ACWA POWER INTERNATIONAL: The Saudi Arabia-based developer of electricity and water projects may sell $300 million of Islamic debt next year, CEO Paddy Padmanathan said in Dubai. The company is seeking funds for utility investments.

AL BARAKA BANK EGYPT ESC: The Cairo-based Islamic unit of Albaraka Banking Group (BARKA) BSC expects to raise 1 billion Egyptian pounds ($168 million) from the sale of 10-year Islamic bonds, Manama-based CEO Adnan Ahmed Yousif said in an interview.

JORDAN: Jordan’s government plans to sell as much as $750 million of Shariah-compliant debt to finance its budget deficit and fund infrastructure projects, said Finance Minister Mohammad Abu Hammour.

NIGERIA: Nigeria wants to sell its first Shariah-compliant bonds within 18 months as sub-Saharan Africa’s second-largest economy aims to become a “hub of Islamic finance” in the region, central bank Governor Lamido Sanusi said.

SENEGAL: The West African nation’s $200 million sukuk to be sold later this year will be used for budgetary support, said Finance Minister Abdoulaye Diop. “We simply want to experiment, to diversify our sources of income,” Diop said.

RUSSIA: Executives from OAO Gazprombank, the lending arm of gas export monopoly OAO Gazprom, are seeking support for issuance of Islamic bonds by as many as five companies, Alexander Kazakov, director of structured and syndicated finance at the bank, said in an interview in Jakarta. Tatarstan, a Muslim-majority Russian republic, will announce a dollar- denominated sale soon, according to Kuala Lumpur-based adviser AmanahRaya Investment Bank Ltd.

PT BANK SYARIAH BRI: The Islamic banking arm of Indonesia’s second-largest lender by assets may sell sukuk in the next one to two years to support expansion, President Director Ventje Rahardjo told reporters in Jakarta.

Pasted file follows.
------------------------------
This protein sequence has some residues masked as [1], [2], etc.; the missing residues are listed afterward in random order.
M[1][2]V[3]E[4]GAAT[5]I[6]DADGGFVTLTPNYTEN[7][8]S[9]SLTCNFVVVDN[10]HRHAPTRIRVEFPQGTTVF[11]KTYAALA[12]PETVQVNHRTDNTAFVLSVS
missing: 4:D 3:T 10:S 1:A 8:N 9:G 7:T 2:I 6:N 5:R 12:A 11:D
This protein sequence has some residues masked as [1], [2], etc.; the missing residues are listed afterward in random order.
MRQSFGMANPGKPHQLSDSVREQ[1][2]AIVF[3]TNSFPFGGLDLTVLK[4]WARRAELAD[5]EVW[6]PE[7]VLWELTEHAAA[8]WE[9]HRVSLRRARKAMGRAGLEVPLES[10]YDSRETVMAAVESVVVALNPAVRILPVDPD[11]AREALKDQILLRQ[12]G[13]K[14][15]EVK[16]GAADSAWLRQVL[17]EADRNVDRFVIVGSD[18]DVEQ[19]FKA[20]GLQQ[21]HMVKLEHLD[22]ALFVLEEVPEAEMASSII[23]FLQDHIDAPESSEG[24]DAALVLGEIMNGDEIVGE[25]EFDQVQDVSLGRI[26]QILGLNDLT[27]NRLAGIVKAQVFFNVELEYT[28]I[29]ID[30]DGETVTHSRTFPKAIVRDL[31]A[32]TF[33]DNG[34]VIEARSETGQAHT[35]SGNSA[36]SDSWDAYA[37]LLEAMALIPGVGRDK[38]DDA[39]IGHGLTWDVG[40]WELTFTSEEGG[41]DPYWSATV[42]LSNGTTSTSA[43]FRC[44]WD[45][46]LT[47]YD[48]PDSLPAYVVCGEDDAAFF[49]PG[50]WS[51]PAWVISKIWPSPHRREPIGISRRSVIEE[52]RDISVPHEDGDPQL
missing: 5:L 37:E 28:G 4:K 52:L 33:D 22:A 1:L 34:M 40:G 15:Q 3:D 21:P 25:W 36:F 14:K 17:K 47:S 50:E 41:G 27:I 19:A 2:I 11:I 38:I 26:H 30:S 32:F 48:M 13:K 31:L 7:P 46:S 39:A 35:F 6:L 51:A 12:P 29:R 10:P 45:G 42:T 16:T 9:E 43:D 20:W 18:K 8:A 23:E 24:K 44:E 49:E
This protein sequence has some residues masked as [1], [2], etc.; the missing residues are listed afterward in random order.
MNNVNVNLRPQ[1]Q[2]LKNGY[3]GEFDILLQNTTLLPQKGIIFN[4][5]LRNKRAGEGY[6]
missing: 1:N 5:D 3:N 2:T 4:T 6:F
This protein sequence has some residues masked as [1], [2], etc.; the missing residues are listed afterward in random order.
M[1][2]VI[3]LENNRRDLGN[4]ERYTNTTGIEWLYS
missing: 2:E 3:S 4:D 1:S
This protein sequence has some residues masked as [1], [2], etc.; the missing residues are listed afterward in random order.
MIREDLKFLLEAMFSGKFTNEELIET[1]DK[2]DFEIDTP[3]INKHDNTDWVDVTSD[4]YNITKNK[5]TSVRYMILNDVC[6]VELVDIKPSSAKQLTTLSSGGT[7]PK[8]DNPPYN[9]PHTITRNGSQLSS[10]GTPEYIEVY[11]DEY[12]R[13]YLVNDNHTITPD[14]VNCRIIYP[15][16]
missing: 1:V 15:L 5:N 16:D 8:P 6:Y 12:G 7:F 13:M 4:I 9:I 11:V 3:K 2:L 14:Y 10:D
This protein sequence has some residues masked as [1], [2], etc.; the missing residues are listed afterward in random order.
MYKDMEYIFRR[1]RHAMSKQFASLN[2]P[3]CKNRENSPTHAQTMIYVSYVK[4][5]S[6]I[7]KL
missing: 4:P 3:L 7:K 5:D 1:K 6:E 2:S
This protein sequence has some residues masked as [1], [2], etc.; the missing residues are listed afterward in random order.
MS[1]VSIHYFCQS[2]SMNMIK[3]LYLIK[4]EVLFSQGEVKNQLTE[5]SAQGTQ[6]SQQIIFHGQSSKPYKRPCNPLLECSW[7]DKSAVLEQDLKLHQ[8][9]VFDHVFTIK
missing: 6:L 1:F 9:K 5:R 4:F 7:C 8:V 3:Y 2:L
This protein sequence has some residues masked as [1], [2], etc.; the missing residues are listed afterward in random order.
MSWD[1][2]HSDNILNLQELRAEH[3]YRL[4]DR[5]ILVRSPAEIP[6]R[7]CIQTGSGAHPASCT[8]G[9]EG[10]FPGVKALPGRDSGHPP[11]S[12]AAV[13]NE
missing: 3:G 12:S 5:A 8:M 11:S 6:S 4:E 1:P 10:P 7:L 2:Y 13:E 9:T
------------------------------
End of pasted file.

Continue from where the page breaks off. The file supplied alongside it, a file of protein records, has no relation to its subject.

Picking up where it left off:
KAZAKHSTAN: The government may sell at least $500 million of Islamic bonds once parliament approves a law on Islamic finance, Finance Minister Bolat Zhamishev said in an interview in the capital Astana.

POH KONG HOLDINGS BHD. (PKH): The Malaysian jewelry maker plans to sell 150 million ringgit of Islamic debt, which will be backed by Danajamin Nasional Bhd., a state bond guarantee agency, the company said in a Kuala Lumpur exchange filing.

SAUDI ELECTRICITY CO. (SECO): The state-owned utility may sell as much as $1.5 billion in Islamic bonds by the end of this year or early 2012, CEO Ali Al-Barrak told reporters at a conference in Dubai.

TOURISM DEVELOPMENT & INVESTMENT CO.: The Abu Dhabi government-backed developer of hotels and museums may sell bonds with maturities of seven to 10 years in 2011 to finance projects, Director of Finance Wallace Long said. The debt may be conventional or Islamic, he said.

ABU DHABI ISLAMIC BANK (ADIB) PJSC: The United Arab Emirates’ second-biggest Shariah-compliant lender may sell Islamic bonds by the end of this year to help repay an $800 million sukuk that matures in December, CEO Tirad Mahmoud said at a news conference.

MASRAF AL RAYAN (MARK): Qatar’s second-largest Islamic bank plans to sell as much as $1 billion of sukuk in the fourth quarter after its board received shareholder approval, Chairman Hussain Ali Al-Abdalla said.

UNITED ARAB EMIRATES: Abu Dhabi may sell $1.5 billion in bonds in 2011 to create a long-dated benchmark, while Dubai, its smaller neighbor, also may issue $1.5 billion to fund its budget, Standard Chartered Plc said in a March 7 report.

SOUTH AFRICA: The biggest African economy will amend legislation to allow the government to sell Islamic bonds to finance spending, Lungisa Fuzile, head of asset and liability management at the Treasury, said in an interview in Cape Town.

FRANCE: The country’s first Islamic bond may be sold in 2011 after the government introduces guidelines for sukuk offerings, said Thierry Dissaux, chief executive officer of the French Deposit Guarantee Fund. The debt may be in dollars and euros, he said.

Source: http://www.bloomberg.com

In Global Economic Slowdown, Sub-Saharan Africa is expected Growth 6% in 2012

22 10 2011

The International Monetary Fund (IMF) today released the October 2011 Regional Economic Outlook: Sub-Saharan Africa. Ms. Antoinette Monsio Sayeh, Director of the IMF’s African Department commented on the report’s main findings:

Recent Developments

Growth has remained strong in the region in recent years, and most low-income countries in Africa weathered the global economic slowdown well. The Regional Economic Outlook projects that growth in sub-Saharan African (SSA) economies will remain on average above 5 percent in 2011. The growth rate is expected to increase in 2012 to nearly 6 percent, because of one-off boosts to production in a number of countries. Beneath these good overall trends for SSA, however, there is considerable diversity.